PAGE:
Note the smokey has dimming the sun today & turning the sky a drab white/gray without any cumulus clouds.
This is thick wild fire smoke being pulled southeastward by that upper low that brought our storms yesterday & lastnight.
It is so thick that I think that it has been a detriment to cumulus cloud formation today.
Talk about a North America of extremes!
Massive floods are in the Plains & into the Midwest, while the Southeast is burning now with wildfire smoke as temperatures soar to record levels of 100-105.
Meanwhile, western Canada to parts of Minnesota is dry & hot.
Milky smoke shows up on visible satellite.
Note all of the wildfires burning.
I don't expect anything more than a gust front or outflow boundary from that bow of sotrms along the warm front in Wisconsin to northeastern Illinois.
That boundary will slide southward with a band of elevated cumulus with wind shift to north-northeast Saturday morning.
It will grow diffuse & cumulus will diminish & wind will go back to the southwest by 9 a.m. with any debri high/mid clouds from the storms diminishing, as well.
After sunshine & temperatures rising to 82-86 with dew points in the 60s, multiple lines of storms with severe weather risk should blow up & race through in the afternoon to evening hours.
Main threat is damaging wind.
SPC did upgrade entire viewing area to SLIGHT RISK.
Then, Blackberry Winter arrives. It is usually our last occurrence of mid 40s until September. This cool spell corresponds with peak of Blackberry blooming. It follows Black Locust Winter in May that occurs when those trees are blooming, when we see our last upper 30s to lower 40s.
This will occur Sunday-Monday with highs 67-74 with lows 43-48.
We then warm up again & 80s return Wednesday-Thursday with high humidity next week.
What is very interesting is the feature coming out of the western Gulf of Mexico. It has the potential to be an early season Tropical Depression or storm. We shall see. This will depend on whether it hangs out over Mexico or is completely over the Gulf of Mexico that will determine how organized it gets.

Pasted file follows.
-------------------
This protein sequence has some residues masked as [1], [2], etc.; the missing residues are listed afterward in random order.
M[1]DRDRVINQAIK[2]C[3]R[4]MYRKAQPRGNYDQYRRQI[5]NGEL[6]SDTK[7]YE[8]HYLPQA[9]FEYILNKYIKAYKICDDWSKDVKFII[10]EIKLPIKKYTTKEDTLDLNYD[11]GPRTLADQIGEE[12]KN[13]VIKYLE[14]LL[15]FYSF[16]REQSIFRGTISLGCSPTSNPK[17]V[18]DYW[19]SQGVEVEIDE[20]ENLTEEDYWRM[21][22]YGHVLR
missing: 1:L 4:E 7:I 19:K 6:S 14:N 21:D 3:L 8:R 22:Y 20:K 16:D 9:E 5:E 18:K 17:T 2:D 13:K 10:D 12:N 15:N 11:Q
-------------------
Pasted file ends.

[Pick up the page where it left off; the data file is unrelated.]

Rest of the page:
Regardless, it should bring drought & fire-busting rainfall to a chunk of the southeast U.S.
In our area, looks like cooler, drier weather should follow our mid to late week rainfall.
The pattern that has supported day after day after day of violent weather in the Plains & parts of the Midwest & even into the Mid-Atlantic, will end. The extent & violence of severe early to mid June looks nothing like mid to late May.
For us, the period for us to watch is end of June to first of July for front ot stall in the area & multiple squall lines to pass with wind threat.
From June 12-25, that is our best potential of widespread drying in the area for attempts at substantial planting, albeit extremely late.
Since April, it has been a patchwork of planting to no planting at all with it being based on soil type, topography & localized nature of the heaviest rainfalls in an overall wetter pattern (in an already typically wetter time of year).
- May 31, 2:15 PM: Wildfire Smoke & Severe Risk....& Blackberry Winter
- 8:45 PM Weather Update: Hanging Up Line & Severe Risk
- THE SEVERE WEATHER RISK AHEAD
- SEVERE WEATHER RISK THIS AFTERNOON
- May 15, 5:30 PM Weather Forecast Update on Severe Risk
- August 17, 9:31 PM: Second Installment of the Fall-Winter-Early Spring Trends
- Risk for Severe Weather Wednesday Evening
- LOOKING AT THE SEVERE WEATHER RISK AHEAD
- September 24, 12:30 PM Weather Update: From severe & heavy rainfall risk to much cooler weather
- October 5, 10 PM Weather Forecast Update: Some Severe Risk & Locally-Heavy Rainfall Ahead